Today we will look at why we like Mineral Resources share (ASX:MIN) in our MIN share price forecast and analysis.
Mineral Resources Ltd. (ASX:MIN) is a large, integrated Australian mining company with a significant market presence in both mining services/infrastructure and the production of commodities such as lithium and iron ore.
The company has enjoyed excellent business conditions in recent times in mining services, while its commodities business was hit by the correction in ore prices in the second half of 2021.
Its fortunes were, however, buoyed to some extent by a burgeoning lithium market.
Despite the correction from its high this year due to the Ukraine war and global volatility, at the current MIN share price, Mineral Resources shares are in the green at 0.82% YTD, having outperformed the index by just under a percent.
However, in all likelihood, the best is yet to come.
Table of Contents
- 1 About Mineral Resources (ASX:MIN)
- 2 Unique Turnkey Business Model But Overdependence On Iron Ore A Weakness
- 3 Rising Energy Costs a Threat but Mineral Resources (ASX:MIN) has Low-Cost Energy Assets
- 4 Ownership of Top Tier Lithium Assets A Multi-Bagger Opportunity
- 5 Chinese Influence on Lithium Market Remains A Threat
- 6 Mineral Resources Shares (ASX:MIN) Financials
- 7 Mineral Resources Shares (ASX:MIN) Valuation
- 8 Mineral Resources Shares (ASX:MIN): Excellent value, Any Which Way
About Mineral Resources (ASX:MIN)
Mineral Resources is an integrated mining service and producer company occupying a unique position in the mining space.
It has three major divisions: Mining services, where the company is a contract service provider for mines owned by other companies; Commodities, where the company is an owner, producer, and processor of iron ore and lithium products through Joint Ventures and complete ownership; and lastly, Energy Resources, the company’s natural gas division that owns a production site to provide stable and emission-free energy to its client and own production sites.
At the current MIN share price, Mineral Resources shares have a market capitalisation of A$11.2 billion.
Unique Turnkey Business Model But Overdependence On Iron Ore A Weakness
Mineral Resources’ (ASX:MIN) strength is its integrated position in the mining industry.
The company provides turnkey mine operation services to mine owners, thus giving the company a relatively stable stream of revenue compared to pure commodity producers because the revenues of Mineral Resources are tied to production levels and not prices realized for the commodity produced.
The company is thus shielded from commodity price cyclicality to the extent that revenue does not directly move with prices in the short term; however, over longer timeframes, depressed prices of commodities can lead to lower production and thus lower revenue.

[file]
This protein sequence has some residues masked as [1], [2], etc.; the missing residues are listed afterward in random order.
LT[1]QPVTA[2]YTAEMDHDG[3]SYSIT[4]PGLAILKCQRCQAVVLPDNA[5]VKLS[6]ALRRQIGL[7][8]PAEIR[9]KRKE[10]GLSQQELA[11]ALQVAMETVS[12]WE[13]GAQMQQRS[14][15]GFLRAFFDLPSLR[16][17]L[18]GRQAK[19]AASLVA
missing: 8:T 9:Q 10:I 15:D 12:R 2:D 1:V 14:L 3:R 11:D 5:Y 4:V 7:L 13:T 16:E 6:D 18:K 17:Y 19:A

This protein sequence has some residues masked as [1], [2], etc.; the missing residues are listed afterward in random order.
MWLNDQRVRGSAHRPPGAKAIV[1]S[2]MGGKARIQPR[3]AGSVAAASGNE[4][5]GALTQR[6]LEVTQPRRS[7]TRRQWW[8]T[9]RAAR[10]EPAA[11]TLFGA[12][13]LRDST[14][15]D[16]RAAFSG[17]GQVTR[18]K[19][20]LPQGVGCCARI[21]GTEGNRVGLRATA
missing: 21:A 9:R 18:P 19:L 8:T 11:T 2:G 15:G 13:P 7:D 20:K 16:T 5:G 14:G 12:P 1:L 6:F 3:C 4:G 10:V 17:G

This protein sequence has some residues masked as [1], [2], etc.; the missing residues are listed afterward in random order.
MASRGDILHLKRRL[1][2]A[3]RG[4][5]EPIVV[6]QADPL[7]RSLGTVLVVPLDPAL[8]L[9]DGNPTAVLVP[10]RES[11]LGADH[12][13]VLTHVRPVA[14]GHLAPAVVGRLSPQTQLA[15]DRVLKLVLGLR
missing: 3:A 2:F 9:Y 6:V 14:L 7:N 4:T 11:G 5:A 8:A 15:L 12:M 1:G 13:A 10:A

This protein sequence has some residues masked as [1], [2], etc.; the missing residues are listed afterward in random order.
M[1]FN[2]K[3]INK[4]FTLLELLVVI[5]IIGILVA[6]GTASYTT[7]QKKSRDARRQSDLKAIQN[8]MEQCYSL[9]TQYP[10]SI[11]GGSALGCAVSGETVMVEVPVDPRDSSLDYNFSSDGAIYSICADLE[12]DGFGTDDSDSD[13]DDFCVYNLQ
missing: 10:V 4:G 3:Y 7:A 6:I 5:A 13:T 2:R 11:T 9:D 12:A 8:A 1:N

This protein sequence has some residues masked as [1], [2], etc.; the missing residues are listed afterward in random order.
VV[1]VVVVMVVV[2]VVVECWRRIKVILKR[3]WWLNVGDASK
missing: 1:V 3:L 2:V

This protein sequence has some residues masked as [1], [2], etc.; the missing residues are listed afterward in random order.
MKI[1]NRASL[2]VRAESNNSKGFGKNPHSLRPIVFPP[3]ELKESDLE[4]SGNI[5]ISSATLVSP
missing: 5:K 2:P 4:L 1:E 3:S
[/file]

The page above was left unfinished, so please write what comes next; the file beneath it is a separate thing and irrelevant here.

Mining Services has been the lifeline of the company with a semi-annual 34% compounded growth rate over the past 3 years.
Fast forward to 1H’22 (July – December 2021), this is exactly what happened – there was a rout in iron ore prices, but the mining services did a stellar job of buoying the company.
Further, the company expects a 10%-15% CAGR for this business over the next 3 years.
Secondly, the company enjoys long-term mining services contracts with more than 50% of its contracts of 5-10+ years in duration.
In FY21, the mining services segment realized a solid operating margin of 27%.
In 1H’22, the Mining Services business grew 34% YoY in revenues and 20% in EBITDA whilst maintaining the 27% operating margin despite higher costs.
The company also added four new clients and three renewals, a testament to the strength of this business.
However, the 1H’22 period exemplified our concerns regarding the company’s overdependence on iron ore.
As the brunt of the decline in iron ore prices, last year was felt in Mineral Resources shares (ASX:MIN) 1H’22, the company reported 27% lower iron ore revenue despite a record shipment of 9.9 Mt (up 25% YoY).
Iron ore EBITDA was negative at A$104 million, representing a margin of -12%, due to higher costs and losses on pre-negotiated contracts.
The company attributed 40%-94% of higher costs to increased shipping costs, depending on the site of production.
Overall, the company reported an average ore price that was 41% lower YoY.
The abysmal performance of the iron ore segment was the primary contributor to the company’s overall net loss and 12% lower revenue for 1H’22, even though the lithium segment was a significant EBITDA contributor and the mining services business was firing on all cylinders.
The company has plans to expand its iron ore capacity by a further 30 Mt by mid-FY24 with the development of its Ashburton plant in WA and another 20 Mt at Pilbara by 2026.
This is a very opportune time as the ore market has bounced back solidly and if executed well, the plant could be online by December 2023.
At that point, prices should be better following the end of China’s recent COVID woes, real estate bust, and impending stimulus package which will probably include massive infrastructure spending.
A recovery in the global economy and easing inflation should help too.
In a move to further develop its Pilbara ore deposits, Mineral Resources has inked a deal with Hancock Prospecting and Roy Hill Holdings for the development of a new iron ore export facility at Port Hedland’s Stanley Point Berth 3 in South West Creek, Western Australia.
The pit-to-port arrangement will unlock “stranded” ore deposits in the Pilbara and boost the company’s position as a low-cost international ore supplier.
As a development of their export facility plans, the company received government approval in the 1H’22 period.
It should be noted that Mineral Resources’ ore is of slightly lower quality (57%-59% Fe) compared to major rivals Rio Tinto, BHP, and FMG, which all produce 62% Fe.